Treasury (YCGT0025) 10-year notes declined the most in eight months after the Federal Reserve drove investors into riskier assets and reduced speculation of further debt purchases by increasing its assessment of the U.S. economy.
Yields on the benchmark note rose to the highest level in more than four months yesterday as a report showing the cost of living rose in February added to concern inflation may accelerate as the recovery strengthens. The difference in yields between 10-year notes and Treasury Inflation Protected Securities climbed to 2.41 percentage points, the most since August, as the U.S. prepared to sell $13 billion of the securities on March 22.
“The bear market has begun,” said James Combias, the New York-based head of Treasury trading at Mizuho Securities USA Inc., one of 21 primary dealers that trade with the central bank. “The world has been parked out in the bond market.”
The 10-year yield rose 27 basis points, or 0.27 percentage point on the week, to 2.30 percent in New York, according to Bloomberg Bond Trader prices. The increase was the most since yields rose 32 basis points in the five days ended July 1. The 2 percent note due February 2022 dropped 2 11/32, or $23.44 per $1,000 face amount, to 97 12/32.
Thirty-year bond yields closed up 23 basis points at 3.41 percent, after climbing as high as 3.48 percent on March 15, the highest since October.
Volatility jumped this week from the lowest level in more than four years. Bank of America Merrill Lynch’s MOVE index, which measures price swings based on options, increased on March 14 to 89.7 basis points, the highest since Jan. 3. It reached 69.9 basis points on March 12, the least since July 2007 and closed yesterday at 84.9.
“The economy is getting better so we are going to higher ranges,” said Michael Franzese, managing director and head of Treasury trading at Wunderlich Securities Inc. in New York. “Some people took profits off the table.”’
While Fed policy makers refrained at their March 13 meeting from new actions to lower borrowing costs and said the U.S. labor market is gathering strength, they also reiterated a pledge to keep the benchmark interest rate at almost zero through at least late 2014.
The central bank bought $2.3 trillion of securities in two rounds of so-called quantitative easing from December 2008 to June 2011 in a bid to boost the economy.
Forward markets for overnight index swaps, whose rate shows what traders expect the federal funds effective rate to average over the life of the contract, signal a quarter-percentage advance in approximately the September and October 2013 period, according to data compiled by Bloomberg as of March 15. Last month, such an increase in the effective rate wasn’t predicted until early 2014. This year the effective rate has averaged 0.15 percentage point below the top end of the target range that the Fed reiterated three days ago.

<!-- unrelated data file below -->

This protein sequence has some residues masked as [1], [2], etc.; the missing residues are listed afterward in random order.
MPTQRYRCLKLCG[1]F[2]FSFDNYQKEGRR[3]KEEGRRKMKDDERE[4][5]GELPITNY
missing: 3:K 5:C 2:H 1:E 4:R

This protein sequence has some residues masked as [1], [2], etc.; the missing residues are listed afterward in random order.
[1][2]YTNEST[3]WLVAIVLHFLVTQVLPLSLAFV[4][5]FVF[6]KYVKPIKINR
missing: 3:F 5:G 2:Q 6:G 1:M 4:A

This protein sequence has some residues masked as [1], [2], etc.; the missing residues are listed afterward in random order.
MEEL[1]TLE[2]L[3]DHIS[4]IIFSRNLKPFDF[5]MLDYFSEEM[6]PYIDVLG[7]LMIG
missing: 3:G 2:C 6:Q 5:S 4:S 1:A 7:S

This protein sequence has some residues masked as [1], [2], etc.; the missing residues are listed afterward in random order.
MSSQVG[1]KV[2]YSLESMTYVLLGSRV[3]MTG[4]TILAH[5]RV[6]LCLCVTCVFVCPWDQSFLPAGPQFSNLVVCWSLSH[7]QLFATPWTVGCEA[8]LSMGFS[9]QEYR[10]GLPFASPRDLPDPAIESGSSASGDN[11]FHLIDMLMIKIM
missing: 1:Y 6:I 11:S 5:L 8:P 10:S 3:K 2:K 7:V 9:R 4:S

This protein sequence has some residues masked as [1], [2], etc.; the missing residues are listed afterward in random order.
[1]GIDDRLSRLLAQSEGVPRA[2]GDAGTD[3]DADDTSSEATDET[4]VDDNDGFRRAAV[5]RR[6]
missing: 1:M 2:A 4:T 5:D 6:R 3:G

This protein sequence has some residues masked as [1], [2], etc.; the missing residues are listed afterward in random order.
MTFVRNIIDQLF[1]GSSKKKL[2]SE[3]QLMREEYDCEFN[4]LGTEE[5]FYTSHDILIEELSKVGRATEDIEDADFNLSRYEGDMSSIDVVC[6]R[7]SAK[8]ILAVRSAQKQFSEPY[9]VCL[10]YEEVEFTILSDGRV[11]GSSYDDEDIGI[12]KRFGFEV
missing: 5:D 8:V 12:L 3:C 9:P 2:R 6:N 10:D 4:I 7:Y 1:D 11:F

“In the past few weeks, the market had been thinking the forward-rate structure it had priced in was too flat and had rates generally too low,” said Jim Lee, head of short-term markets and futures and options strategy in Stamford, Connecticut, at Royal Bank of Scotland Group Plc’s RBS Securities Inc. “There are still people thinking that this move is just beginning.”
After the Fed’s March 13 statement, a measure of traders’ inflation expectations that the central bank uses to help determine monetary policy climbed to 2.56 percent on March 13 from its 2012-low of 2.37 percent March 5. The five-year, five- year forward break-even rate, which projects what the pace of price increases may be starting in 2017, hasn’t risen above 2.62 percent this year and is below the 2.76 percent average since 2002.
The consumer-price index climbed 0.4 percent in February, matching the median forecast of economists surveyed by Bloomberg News, after increasing 0.2 percent the prior month, the Labor Department reported yesterday. The so-called core measure, which excludes more volatile food and energy costs, climbed 0.1 percent, less than the 0.2 percent projected.
Inflation “has been subdued in recent months although prices of crude oil and gasoline have increased lately,” the Fed said in its March 13 statement. The increase in oil will “push up inflation temporarily, but the committee anticipates that subsequently inflation will run at or below the rate that it judges most consistent with its dual mandate.”
At the same time, valuation measures show government debt is becoming less expensive. The term premium, a model created by economists at the Fed, rose to negative 0.34 percent yesterday, the least since October. The figure touched negative 0.79 percent on Feb. 2, the most expensive ever, and compares with the average of positive 0.56 percent over the past decade. A negative reading indicates investors are willing to accept yields below what’s considered fair value.
FTN Financial Chief Economist Christopher Low, the most accurate forecaster of Treasury note yields last year, said slowing U.S. economic growth will push 10-year yields down to 2.1 percent by year end.
“We expect interest rates to fall in the second half of this year,” Low said. While yields may climb to 2.5 percent over the next few months, they will trade primarily within a range of 1.8 percent to 2.3 percent, he said.
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